HEALTH CARE

COLUMN: Understanding Medigap’s “birthday rule”

This isn’t the sort of holiday present that one can tie up with a red ribbon, but nevertheless it’s a gift. The couple had Plan G Medicare supplement (Medigap) insurance policies, and said they needed to save money. They made an appointment with a Senior Health Insurance Benefits Assistance (SHIBA) counselor to learn if that was possible.

The couple, well into their 70s, shared the premiums they were paying. In checking Medigap premiums, the SHIBA counselor found several insurance companies that offered lower costs for the same coverage. By switching companies to obtain lower premiums, the couple could save $684 a year.

The counselor also showed them that by switching from Medigap Plan G to Plan N they could save more than $1,100. But whether all those savings materialized would depend on how often they saw a doctor or visited a hospital emergency room.

It turned out, though, that the savings would not be a holiday gift but a birthday present — this because the couple would need to wait until their birthdays next spring to use Oregon’s Medigap birthday rule. It permits one to change Medigap insurance companies or policy type (or both) with no premium increase resulting from a medical condition.

If you would like to make a SHIBA appointment, or to ask a question to be answered here, please see the end of this column. 

My Medicare starts in March. I’m considering trying Medicare Advantage insurance first. Am I restricted to enrolling in Medigap insurance only when I have guaranteed issue? Or to changing Medigap insurance only using the birthday rule?

No, but first let’s define the term: Guaranteed issue for a Medicare supplement (Medigap) policy means the company must sell you a policy and it cannot charge you a higher premium because of a pre-existing medical condition. This is in force for the first six months that you have Medicare Part B.

However, you could try to enroll in a Medigap policy even when you don’t have guaranteed issue. The insurance company might ask you a battery of health-related questions, whose answers would guide the company in setting your premium or in deciding whether to sell you a policy.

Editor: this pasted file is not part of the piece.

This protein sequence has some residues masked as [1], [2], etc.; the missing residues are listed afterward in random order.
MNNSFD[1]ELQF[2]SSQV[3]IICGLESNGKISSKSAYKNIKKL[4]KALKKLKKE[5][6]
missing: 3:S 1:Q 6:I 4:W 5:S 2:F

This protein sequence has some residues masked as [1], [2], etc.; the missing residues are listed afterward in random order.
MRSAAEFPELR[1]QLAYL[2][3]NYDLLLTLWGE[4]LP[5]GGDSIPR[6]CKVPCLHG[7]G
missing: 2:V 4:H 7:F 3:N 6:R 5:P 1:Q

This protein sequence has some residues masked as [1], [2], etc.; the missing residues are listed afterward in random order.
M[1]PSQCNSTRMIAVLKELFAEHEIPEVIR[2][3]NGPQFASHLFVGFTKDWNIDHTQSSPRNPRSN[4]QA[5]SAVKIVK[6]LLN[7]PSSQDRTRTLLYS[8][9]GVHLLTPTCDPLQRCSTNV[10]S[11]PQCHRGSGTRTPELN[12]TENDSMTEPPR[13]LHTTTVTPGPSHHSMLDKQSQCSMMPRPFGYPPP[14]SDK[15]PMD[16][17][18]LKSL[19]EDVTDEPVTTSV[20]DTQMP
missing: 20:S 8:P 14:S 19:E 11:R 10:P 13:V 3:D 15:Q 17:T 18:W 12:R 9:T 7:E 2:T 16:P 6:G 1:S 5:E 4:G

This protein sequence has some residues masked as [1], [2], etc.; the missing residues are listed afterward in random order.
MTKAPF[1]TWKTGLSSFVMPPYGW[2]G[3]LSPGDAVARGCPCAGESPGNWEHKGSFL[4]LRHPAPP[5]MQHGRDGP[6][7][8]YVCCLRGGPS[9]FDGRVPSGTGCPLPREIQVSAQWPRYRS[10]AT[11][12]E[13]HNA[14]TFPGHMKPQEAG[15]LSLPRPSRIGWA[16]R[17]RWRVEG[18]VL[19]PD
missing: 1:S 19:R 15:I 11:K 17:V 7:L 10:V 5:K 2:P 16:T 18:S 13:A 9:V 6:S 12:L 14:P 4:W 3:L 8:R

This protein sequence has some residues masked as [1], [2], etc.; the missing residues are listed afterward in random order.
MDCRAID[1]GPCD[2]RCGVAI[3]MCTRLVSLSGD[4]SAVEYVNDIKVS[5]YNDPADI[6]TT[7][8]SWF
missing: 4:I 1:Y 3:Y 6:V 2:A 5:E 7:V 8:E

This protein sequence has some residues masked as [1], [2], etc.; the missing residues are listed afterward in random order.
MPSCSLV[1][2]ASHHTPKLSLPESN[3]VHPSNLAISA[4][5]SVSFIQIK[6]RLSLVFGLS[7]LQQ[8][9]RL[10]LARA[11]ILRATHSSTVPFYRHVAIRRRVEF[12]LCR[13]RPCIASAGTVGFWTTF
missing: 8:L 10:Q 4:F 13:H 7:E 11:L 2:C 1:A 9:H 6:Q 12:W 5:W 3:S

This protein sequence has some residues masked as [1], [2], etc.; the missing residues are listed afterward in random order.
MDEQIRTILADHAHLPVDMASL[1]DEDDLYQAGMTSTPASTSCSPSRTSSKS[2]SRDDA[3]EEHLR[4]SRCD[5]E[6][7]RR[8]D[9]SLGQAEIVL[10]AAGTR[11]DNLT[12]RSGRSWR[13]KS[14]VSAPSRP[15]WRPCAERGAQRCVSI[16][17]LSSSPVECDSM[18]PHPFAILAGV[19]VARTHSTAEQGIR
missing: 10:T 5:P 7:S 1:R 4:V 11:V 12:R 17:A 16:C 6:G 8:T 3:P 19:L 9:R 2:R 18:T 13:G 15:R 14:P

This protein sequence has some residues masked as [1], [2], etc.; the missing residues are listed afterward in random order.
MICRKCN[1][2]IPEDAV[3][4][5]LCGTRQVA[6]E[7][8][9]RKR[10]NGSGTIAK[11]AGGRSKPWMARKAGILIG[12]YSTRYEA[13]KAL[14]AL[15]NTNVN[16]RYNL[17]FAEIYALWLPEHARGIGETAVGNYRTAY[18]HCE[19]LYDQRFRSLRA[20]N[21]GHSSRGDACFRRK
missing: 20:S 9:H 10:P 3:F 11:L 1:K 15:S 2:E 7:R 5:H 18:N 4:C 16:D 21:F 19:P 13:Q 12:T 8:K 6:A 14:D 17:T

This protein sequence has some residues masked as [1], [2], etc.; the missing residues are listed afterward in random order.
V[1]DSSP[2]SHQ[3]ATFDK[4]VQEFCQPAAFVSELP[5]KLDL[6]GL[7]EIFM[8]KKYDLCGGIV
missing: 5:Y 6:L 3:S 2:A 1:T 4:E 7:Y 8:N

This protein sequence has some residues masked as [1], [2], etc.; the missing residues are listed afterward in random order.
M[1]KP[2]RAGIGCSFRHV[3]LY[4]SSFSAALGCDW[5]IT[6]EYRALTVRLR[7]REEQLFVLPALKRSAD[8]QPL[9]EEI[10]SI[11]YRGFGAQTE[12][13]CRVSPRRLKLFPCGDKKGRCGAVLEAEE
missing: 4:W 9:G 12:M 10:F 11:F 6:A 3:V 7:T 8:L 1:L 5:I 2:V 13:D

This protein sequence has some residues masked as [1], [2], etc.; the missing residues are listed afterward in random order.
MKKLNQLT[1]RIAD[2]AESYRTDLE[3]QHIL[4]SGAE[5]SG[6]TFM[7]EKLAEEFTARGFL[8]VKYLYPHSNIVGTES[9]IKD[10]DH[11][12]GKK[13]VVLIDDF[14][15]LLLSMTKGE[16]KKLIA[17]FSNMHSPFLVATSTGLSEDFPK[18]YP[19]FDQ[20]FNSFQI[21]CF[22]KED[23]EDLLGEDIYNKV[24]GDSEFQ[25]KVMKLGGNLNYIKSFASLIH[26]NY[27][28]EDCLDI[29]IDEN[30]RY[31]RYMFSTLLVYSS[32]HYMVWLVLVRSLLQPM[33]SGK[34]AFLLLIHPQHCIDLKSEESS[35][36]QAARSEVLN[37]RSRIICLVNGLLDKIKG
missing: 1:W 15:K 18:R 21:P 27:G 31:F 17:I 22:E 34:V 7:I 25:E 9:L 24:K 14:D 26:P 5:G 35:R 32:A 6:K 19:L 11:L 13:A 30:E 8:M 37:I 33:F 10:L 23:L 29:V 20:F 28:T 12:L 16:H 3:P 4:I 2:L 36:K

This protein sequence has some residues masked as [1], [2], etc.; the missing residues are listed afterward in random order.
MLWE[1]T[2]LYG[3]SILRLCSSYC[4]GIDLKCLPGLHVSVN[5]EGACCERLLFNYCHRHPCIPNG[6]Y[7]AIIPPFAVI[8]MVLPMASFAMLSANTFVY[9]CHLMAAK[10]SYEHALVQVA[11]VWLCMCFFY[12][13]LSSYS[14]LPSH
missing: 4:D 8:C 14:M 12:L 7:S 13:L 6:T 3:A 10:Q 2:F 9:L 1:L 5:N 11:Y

For changing type of Medigap policy or for changing insurance companies, most Oregonians with Medigap insurance use the Oregon birthday rule. It says that you can change policy type or insurance company using steps described in its two-page fact sheet with no increased premium because of a medical condition. However, here again you could seek to change Medigap insurance without the birthday rule’s protection if you wished.

Just curious – do people who have Medicare enroll more in Medigap or Medicare Advantage insurance?

In a recent report, the Kaiser Family Foundation reported that 48% of Medicare’s 58.6 million beneficiaries were enrolled in Medicare Advantage insurance. KFF projected that Medicare Advantage would insure 50% of Medicare beneficiaries by 2023. (KFF is a nonprofit not affiliated with Kaiser Permanente insurance).

KFF reported that 69% of Medicare beneficiaries who enrolled in Medicare Advantage plans that cover both medical and drugs pay no monthly premium, which may also help explain the plans’ popularity. By contrast, most Medicare supplement (Medigap) insurance policies cost in excess of $100 a month and cover only medical.

The KFF analysis showed that Oregon was among states in which 50% to 60% of Medicare beneficiaries are enrolled in Medicare Advantage plans, and that Medicare Advantage enrollments exceeded 65 percent in Marion and Polk counties. 

Jim Sellers of Salem is a certified Medicare counselor with the Senior Health Insurance Benefits Assistance (SHIBA) program. To ask a question to be answered in this column, e-mail [email protected] To schedule a free SHIBA phone appointment with a volunteer Medicare counselor, call 800-722-4134.

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